The remnants of a typhoon slammed the Pacific Northwest coast on Friday, spinning off two tornadoes in Oregon and forcing the rescue of 46 people in northwest Washington, reports CNN.
Even stronger storms are forecast for Saturday, with Seattle being a likely target.
The Coast Guard rescued 40 teenagers and six adults near Lake Crescent, Washington.
The group was stranded at their camp without power and was blocked in by falling trees. The Coast Guard deployed a 29-foot rescue boat that holds seven passengers to take them to safety.
The National Weather Service confirmed two tornadoes touched down in the northwest Oregon coastal cities of Manzanita and Oceanside.
The tornadoes damaged 25-30 homes. Video and photos showed uprooted trees, toppled telephone poles and ruffled rooftops.
First responders searched the Mazanita area but have not found anyone trapped under the debris. Though a Red Cross shelter has been opened at a local church for anyone displaced, residents are urged to shelter in place because more storms are expected in the area.
The National Weather Service said the last time two tornadoes touched down the same day in NW Oregon was November 12, 1991, when three were reported.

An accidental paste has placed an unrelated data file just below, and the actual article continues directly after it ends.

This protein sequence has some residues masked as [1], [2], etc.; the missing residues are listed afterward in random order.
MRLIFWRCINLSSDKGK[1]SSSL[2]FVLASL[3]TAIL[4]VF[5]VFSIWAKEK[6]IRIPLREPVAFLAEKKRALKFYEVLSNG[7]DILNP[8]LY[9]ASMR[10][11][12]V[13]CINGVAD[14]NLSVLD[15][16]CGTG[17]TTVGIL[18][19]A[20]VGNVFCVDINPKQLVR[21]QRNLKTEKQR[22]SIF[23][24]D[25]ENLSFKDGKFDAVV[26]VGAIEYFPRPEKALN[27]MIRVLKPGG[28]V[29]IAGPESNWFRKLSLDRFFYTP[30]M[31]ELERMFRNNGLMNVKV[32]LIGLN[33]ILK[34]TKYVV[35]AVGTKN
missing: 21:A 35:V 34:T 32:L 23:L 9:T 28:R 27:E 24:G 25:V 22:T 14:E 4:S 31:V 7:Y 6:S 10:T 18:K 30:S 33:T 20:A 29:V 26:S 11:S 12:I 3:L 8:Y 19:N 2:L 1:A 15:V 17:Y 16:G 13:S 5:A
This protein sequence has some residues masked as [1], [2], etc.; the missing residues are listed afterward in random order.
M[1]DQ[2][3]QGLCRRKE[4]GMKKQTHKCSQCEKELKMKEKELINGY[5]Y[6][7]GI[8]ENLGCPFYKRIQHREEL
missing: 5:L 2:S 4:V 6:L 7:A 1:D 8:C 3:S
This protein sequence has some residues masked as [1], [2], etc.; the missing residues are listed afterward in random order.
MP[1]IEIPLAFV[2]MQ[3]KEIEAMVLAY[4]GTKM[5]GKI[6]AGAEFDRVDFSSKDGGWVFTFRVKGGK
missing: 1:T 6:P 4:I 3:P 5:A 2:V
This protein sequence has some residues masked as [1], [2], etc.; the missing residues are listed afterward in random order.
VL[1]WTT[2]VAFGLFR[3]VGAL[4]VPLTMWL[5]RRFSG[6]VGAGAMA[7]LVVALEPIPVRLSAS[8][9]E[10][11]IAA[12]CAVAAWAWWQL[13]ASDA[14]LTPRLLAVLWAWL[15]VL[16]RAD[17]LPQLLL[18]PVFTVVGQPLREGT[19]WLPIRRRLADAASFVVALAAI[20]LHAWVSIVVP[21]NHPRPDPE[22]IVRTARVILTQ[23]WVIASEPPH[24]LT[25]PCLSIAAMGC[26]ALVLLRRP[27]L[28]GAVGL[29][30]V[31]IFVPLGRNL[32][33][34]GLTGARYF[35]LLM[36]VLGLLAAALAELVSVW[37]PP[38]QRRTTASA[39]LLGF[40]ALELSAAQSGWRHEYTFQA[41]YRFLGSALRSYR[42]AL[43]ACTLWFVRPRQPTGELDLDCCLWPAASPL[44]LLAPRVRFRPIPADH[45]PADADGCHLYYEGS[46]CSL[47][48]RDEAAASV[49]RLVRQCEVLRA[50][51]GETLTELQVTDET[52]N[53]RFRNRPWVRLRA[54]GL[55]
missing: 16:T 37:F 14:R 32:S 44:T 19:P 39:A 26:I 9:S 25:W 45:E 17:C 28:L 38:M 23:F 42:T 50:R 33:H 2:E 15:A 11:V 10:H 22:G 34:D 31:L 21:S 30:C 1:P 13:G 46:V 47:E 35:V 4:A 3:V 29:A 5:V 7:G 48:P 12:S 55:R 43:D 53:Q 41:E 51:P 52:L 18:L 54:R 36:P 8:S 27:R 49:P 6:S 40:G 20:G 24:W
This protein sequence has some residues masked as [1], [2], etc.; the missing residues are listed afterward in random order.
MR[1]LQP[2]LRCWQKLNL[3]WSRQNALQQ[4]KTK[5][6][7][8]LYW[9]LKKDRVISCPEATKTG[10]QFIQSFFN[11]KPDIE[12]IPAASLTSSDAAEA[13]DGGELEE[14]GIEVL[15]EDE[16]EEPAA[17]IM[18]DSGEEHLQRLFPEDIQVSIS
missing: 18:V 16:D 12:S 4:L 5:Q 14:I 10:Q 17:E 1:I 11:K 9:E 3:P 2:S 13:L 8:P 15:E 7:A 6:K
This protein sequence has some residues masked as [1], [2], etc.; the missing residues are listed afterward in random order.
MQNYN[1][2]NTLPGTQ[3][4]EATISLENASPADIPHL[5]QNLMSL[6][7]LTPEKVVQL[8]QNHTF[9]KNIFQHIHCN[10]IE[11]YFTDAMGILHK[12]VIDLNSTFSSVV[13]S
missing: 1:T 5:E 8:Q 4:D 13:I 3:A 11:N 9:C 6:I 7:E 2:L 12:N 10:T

The weather service's Portland office said it broke its record for the most tornado warnings in a day, issuing 10 on Friday.
The National Weather Service in Seattle said the Friday storms were part of a one-two punch.
The second storm, the stronger of the two, will pack the remnants of Typhoon Songda and strike the Pacific Northwest on Saturday with intense wind and rain.
There is growing consensus that the Saturday storm will move over Washington, according to the weather service.
If the storm crosses directly over or near western Washington, "this would be a worst-case scenario leading to a historical and destructive windstorm for the area," it warned earlier this week.
The winds from the second storm are likely to be fierce and widespread, according to CNN Weather.
Seattle began hunkering down for the double barrel of storms by shutting its parks, preparing emergency resources and opening more slots at its homeless shelters.
The possibility that the Saturday storm could be "one of the severest weather events that we've ever had has caused us to step up our response significantly," said Seattle Mayor Ed Murray in a news conference Thursday.
Saturday's storm is expected to drench the West Coast from Washington down to northern California. It could pose dangers including fallen trees, downed wires, power outages and floods.
The storms could produce high seas potentially reaching 30 feet or higher, and coastal flooding along areas of Washington, according to CNN Weather.